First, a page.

Birth certificate data used to calculate sex ratio measures are from the Maine CDC, Office of Data, Research, and Vital Statistics (ODRVS).
2000 – 2015
State, Public Health District, County
The Maine EPHT program receives birth certificate data annually from ODRVS. The ratio of male to female births (sex ratio) among Maine residents is analyzed, stratified by birth year, and geographic resolution. The ratio of male to female births is additionally restricted to only those live births occurring at 37 weeks of gestation or greater (full term) and singleton births.
The dataset contains the following measures:
1. Ratio of male to female births
2. Number of male and female births
This data set supports efforts to improve public health in Maine and contributes to the U.S. CDC’s National Environmental Public Health Tracking (EPHT) Network. A key activity of participants in this network is to track and make available environmental health measures on state and national data portals. Measures derived from the data set described here can be used to compare the ratio of male to female births across the state, between groups of people, over time, and in relation to risk factors, exposures, and health outcomes.
The Maine Tracking Network, a member of the National EPHT Network, connects communities, public health professionals, policy makers, state agencies, and others to the data they need to monitor public health, respond to health concerns, prioritize resources for public health action, and evaluate prevention activities. Maine tracks certain health effects, exposures, and environmental hazards that have known relationships, as well as some health effects and environmental hazards that have suspected relationships. By making health and environmental data available through the Maine Tracking Network, more people have access to data they need to think critically and hypothesize about health outcomes and their relationships to conditions in the environment.
The Maine EPHT program analyzes sex ratio by using plurality to identify singleton births from all births. Singleton birth occurs when only one fetus is carried during the pregnancy. Multiple births from a single pregnancy are not included in this measure. Gestational age is used to identify full term births (gestational age is greater than or equal to 37 weeks).
Understanding the geographic distribution and trends in the ratio of male to female births (sex ratio) provides basic descriptive clues to changes that may be influenced by environmental risk factors.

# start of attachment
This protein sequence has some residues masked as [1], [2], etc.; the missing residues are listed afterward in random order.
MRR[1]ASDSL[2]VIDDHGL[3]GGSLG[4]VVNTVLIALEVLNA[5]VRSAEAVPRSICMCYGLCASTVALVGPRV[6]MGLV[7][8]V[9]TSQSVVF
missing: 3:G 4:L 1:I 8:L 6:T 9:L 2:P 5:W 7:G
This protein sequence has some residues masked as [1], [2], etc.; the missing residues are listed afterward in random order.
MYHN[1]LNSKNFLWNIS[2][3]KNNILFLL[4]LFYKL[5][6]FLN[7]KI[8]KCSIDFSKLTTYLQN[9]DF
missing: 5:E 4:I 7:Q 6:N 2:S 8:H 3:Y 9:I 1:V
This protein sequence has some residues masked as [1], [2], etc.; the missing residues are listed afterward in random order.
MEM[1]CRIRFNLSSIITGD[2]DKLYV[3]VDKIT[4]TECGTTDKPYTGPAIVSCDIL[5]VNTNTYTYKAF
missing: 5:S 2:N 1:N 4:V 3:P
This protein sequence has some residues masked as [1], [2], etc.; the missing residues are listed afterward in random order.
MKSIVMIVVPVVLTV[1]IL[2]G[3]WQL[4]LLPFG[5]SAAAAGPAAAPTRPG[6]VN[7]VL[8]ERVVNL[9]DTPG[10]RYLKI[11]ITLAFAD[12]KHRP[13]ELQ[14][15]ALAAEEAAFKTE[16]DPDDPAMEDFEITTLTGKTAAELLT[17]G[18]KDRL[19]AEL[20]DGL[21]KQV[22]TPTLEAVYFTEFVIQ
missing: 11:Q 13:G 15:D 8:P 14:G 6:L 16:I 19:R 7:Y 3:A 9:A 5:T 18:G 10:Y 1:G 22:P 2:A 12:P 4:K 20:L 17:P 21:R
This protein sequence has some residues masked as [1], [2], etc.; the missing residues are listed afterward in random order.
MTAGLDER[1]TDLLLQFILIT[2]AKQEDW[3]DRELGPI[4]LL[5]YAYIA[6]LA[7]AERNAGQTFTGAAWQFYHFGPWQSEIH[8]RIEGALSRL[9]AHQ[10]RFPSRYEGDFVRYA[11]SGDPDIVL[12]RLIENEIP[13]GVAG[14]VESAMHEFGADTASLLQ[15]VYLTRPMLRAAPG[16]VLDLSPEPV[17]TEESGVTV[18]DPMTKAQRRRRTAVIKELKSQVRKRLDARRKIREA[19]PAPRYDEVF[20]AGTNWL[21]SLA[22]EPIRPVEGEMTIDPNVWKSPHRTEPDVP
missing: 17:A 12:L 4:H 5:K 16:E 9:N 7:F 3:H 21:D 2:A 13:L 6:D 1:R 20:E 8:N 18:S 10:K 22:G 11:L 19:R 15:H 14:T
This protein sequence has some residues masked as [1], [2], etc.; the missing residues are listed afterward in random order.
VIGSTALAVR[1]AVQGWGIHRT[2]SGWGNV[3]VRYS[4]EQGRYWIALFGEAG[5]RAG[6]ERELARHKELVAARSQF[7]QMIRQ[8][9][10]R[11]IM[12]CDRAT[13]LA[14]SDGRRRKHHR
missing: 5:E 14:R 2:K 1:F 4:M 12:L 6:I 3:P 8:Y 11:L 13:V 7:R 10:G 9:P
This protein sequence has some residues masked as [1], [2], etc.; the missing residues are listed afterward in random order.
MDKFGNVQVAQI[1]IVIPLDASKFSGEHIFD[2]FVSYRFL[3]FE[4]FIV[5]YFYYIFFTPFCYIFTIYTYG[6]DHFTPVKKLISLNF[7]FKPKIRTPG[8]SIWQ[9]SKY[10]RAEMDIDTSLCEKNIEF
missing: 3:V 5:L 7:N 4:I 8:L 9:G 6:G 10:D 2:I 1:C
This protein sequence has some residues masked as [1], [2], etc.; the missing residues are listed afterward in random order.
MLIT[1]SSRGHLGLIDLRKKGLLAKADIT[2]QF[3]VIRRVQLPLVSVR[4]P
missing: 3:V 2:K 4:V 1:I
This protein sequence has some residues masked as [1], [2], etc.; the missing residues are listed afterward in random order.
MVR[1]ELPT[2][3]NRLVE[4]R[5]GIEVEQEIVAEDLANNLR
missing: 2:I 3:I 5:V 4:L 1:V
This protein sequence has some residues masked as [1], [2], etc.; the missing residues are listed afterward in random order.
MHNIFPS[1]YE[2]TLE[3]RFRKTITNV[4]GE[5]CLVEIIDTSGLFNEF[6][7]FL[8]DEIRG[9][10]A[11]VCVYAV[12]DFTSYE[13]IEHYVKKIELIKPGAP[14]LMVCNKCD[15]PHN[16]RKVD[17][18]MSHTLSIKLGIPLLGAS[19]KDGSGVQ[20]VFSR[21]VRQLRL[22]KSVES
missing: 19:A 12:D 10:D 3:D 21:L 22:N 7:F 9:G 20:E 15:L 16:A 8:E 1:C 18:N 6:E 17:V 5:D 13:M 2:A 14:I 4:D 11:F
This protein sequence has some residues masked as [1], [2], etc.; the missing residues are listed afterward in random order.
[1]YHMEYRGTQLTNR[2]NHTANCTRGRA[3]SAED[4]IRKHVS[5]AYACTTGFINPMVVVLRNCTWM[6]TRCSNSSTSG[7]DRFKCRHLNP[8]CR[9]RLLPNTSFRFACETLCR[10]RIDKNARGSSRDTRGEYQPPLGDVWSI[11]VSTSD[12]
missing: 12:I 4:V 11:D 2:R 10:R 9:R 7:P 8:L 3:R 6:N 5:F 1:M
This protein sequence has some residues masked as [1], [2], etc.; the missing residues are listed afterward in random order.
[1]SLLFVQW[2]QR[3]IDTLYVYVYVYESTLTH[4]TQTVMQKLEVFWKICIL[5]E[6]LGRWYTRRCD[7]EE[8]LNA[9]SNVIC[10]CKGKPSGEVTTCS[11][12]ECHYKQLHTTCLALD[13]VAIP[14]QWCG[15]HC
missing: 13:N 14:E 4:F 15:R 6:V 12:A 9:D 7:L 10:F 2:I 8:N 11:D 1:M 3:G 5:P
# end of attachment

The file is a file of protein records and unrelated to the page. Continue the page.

Entity and Attribute Overview:
The dataset includes: year, geographic resolution, number, and ratio.
- There are uncertainties associated with the gestational age estimates that are used in some of the birth outcome analyses. In Maine, a clinical estimate of gestational age is recorded on the birth certificate, and this is used for gestational age estimates. Not all states include a clinician estimate and must use only information on the interval between the first day of the mother’s last normal menstrual period (LMP) and the day of birth to determine gestational age. Therefore there are differences in how gestational age is calculated across states.
- Adoptive records may not have correct birth mother demographic information. It is possible that a birth record may arrive at the vital records with the birth mother’s demographic information only to be amended with the demographic characteristics of the adoptive mother.
- Although there is universal reporting of live births and infant deaths in the U.S., some births/deaths may be excluded because of the difficulty in distinguishing a death shortly after birth as a live birth; a death soon after birth might be reported as a fetal death rather than as a live birth and infant death.
- The most important information used to link birth outcomes to environmental exposures is the place of residence during pregnancy and the first year of life. The location information used refers to the mother's place of residence at birth, which does not always represent where the mother lived during pregnancy or where the infant lived.
- To find more general information on this topic, see the Birth Outcomes page of the Maine Tracking Network messaging portal.
- To find more detailed information about the measures, see the tabs labeled ‘Intro’ and ‘About the Data’ within the Birth Outcomes content area of the Maine Tracking Network Data Portal. (Note that clicking this link will open a new session in the Data Portal.)
- For specific definitions of terms and concepts see the Glossary.
- For more information on Birth Outcomes, see the Maine CDC, Office of Data, Research, and Vital Statistics website.
- To view data for other states and cities, visit the National Environmental Public Health Tracking Data Portal.
Suggested Citation for Data Displays:
Maine Center for Disease Control and Prevention, Maine Tracking Network. Birth Outcomes Metadata: Sex Ratio. Available online: https://data.mainepublichealth.gov/tracking/. Accessed on [date accessed].